NEW YORK (TheStreet) -- John Malone, the billionaire media mogul, doesn't often speak to reporters, but in comments to The Wall Street Journal on Wednesday, he provided rare insights into his vision for his extensive holdings in content and broadband.
Malone, 74, said he could envision a merger between Lions Gate Entertainment (LGF), the film and television production house, and Starz (STRZA), the premium pay-TV network. Malone owns shares in both companies through his controlling stake in Liberty Media (LMCA), where he is chairman.
Lions Gate, owner of the Hunger Games franchise, gave Malone a seat on its board in February after he swapped his 4.5% stake in Starz for a 3.43% share of the film studio. All told, Lions Gate holds a 14.5% voting stake in Starz, where Malone is the largest voting shareholder. Liberty spun-off Starz in 2013.
Shares of Englewood, Col.-based Starz climbed 1.5% to $41.70 on Wednesday, extending its 2015 advance to 40%.
"Lions Gate could buy Starz and potentially other free radicals in the industry," Malone said during an investor meeting in Denver of Liberty Media and a sister company, Liberty Broadband (LBRDA)."
Malone's comments come a week after Charter Communications (CHTR), the pay-TV provider backed by Liberty Broadband, secured a deal to acquire Time Warner Cable (TWC) for $56 billion along with a separate transaction to buy a smaller cable-TV outlet, Bright House Networks for $10.4 billion. Both deals are being reviewed by federal regulators.
As Liberty stands to hold a 25% stake in the new Charter, Malone is in a position to combine his array of U.S. media holdings, and potentially other content companies as well. And with Charter poised to become the country's second-largest pay-TV operator behind Comcast (CMCSA), Malone would have the security of a distribution platform for his content companies.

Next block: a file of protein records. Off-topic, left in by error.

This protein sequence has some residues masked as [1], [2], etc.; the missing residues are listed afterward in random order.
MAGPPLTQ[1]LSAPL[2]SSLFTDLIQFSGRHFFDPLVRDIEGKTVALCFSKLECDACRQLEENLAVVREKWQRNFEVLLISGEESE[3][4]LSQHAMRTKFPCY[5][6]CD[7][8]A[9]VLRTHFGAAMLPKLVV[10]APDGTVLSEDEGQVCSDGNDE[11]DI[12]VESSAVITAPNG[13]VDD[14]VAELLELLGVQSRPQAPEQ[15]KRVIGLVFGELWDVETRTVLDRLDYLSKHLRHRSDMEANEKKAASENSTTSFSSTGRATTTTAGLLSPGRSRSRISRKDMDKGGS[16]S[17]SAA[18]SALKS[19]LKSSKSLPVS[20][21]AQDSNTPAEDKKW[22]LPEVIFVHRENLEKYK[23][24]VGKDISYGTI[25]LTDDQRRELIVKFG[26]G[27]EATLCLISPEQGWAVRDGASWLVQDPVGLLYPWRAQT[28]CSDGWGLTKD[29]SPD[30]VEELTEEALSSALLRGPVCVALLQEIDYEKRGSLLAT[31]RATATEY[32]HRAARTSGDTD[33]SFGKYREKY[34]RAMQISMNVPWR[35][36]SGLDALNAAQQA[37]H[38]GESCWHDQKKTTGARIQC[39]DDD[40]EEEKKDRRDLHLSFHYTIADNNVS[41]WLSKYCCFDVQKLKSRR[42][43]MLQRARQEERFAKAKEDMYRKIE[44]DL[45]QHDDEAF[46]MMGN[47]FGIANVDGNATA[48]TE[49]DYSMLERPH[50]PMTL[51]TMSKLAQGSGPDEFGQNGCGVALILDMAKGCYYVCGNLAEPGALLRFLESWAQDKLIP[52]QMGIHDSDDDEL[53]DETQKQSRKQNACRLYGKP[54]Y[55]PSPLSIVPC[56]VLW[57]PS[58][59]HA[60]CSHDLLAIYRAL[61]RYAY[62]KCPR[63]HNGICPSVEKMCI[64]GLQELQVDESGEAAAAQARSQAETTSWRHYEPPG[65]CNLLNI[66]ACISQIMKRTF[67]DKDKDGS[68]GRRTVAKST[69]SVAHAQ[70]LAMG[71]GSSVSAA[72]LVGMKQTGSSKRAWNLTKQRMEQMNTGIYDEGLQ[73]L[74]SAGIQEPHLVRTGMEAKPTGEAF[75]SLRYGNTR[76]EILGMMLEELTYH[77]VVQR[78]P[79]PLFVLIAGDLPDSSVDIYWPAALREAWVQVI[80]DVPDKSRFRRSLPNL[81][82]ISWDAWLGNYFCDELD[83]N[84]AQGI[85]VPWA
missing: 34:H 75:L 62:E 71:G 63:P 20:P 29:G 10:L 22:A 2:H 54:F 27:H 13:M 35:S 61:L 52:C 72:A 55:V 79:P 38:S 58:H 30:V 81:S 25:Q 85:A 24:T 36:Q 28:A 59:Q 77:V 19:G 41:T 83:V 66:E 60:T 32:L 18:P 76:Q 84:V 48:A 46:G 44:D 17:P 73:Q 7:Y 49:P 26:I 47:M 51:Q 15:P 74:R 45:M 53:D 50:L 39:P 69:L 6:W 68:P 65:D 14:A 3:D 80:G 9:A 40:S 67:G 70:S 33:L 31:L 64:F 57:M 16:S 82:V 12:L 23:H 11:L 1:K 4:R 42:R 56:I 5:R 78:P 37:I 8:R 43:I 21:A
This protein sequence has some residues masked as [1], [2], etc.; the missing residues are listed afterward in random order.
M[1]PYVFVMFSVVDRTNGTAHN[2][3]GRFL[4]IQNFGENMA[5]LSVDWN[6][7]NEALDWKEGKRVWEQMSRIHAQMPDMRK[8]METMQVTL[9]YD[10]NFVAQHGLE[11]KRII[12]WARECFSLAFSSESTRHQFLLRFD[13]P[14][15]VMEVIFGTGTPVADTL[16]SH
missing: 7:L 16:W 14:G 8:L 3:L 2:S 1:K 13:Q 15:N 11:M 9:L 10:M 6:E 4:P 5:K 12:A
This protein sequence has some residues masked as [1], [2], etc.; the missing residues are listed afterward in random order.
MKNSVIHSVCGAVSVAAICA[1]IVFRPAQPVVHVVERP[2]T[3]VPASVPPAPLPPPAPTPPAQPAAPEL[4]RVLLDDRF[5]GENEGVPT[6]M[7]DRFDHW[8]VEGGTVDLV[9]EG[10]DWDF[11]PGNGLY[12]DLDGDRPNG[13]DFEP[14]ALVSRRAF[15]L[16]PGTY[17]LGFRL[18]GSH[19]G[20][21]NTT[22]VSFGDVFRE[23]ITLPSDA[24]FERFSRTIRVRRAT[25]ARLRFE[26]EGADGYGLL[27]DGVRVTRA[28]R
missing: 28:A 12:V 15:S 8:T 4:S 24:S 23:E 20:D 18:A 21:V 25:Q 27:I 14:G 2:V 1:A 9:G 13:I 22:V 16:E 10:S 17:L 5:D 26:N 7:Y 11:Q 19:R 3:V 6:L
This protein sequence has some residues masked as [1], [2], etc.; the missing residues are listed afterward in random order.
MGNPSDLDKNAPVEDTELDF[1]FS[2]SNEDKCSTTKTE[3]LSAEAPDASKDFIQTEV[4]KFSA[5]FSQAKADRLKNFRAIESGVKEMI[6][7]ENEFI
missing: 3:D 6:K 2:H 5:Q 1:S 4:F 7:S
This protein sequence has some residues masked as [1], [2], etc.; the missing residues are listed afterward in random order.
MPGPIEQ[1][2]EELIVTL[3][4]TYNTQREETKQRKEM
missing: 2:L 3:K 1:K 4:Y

When asked whether Lions Gate could be used to acquire AMC Networks (AMCX), the maker of Mad Men and Breaking Bad, or Scripps Networks Interactive (SNI), owner of HGTV and the Food Channel, Malone said that was a possibility but that convincing the controlling shareholders of both companies might be difficult, the Journal reported.
More likely, Malone intimated, was future collaboration between Lions Gate and Discovery Communications (DISCA), owner of TLC, Animal Planet and the Discovery Channel. Discovery's shares have declined 56% over the post 12 months as its U.S. advertising revenue. Malone told the Journal that Discovery "needs to get into scripted in a bigger way."
indeed, original scripted programming has helped to enliven Starz, which historically has trailed its rival premium-networks, HBO and CBS's (CBS) Showtime. In New York on Tuesday, Starz CEO Chris Albrecht held court at a Time Square theater to trumpet a second season of its hit show Power.
"There seems to be insatiable demand for these high-quality, premium shows, and now I think we're delivering as good a line up as anybody," Albrecht said.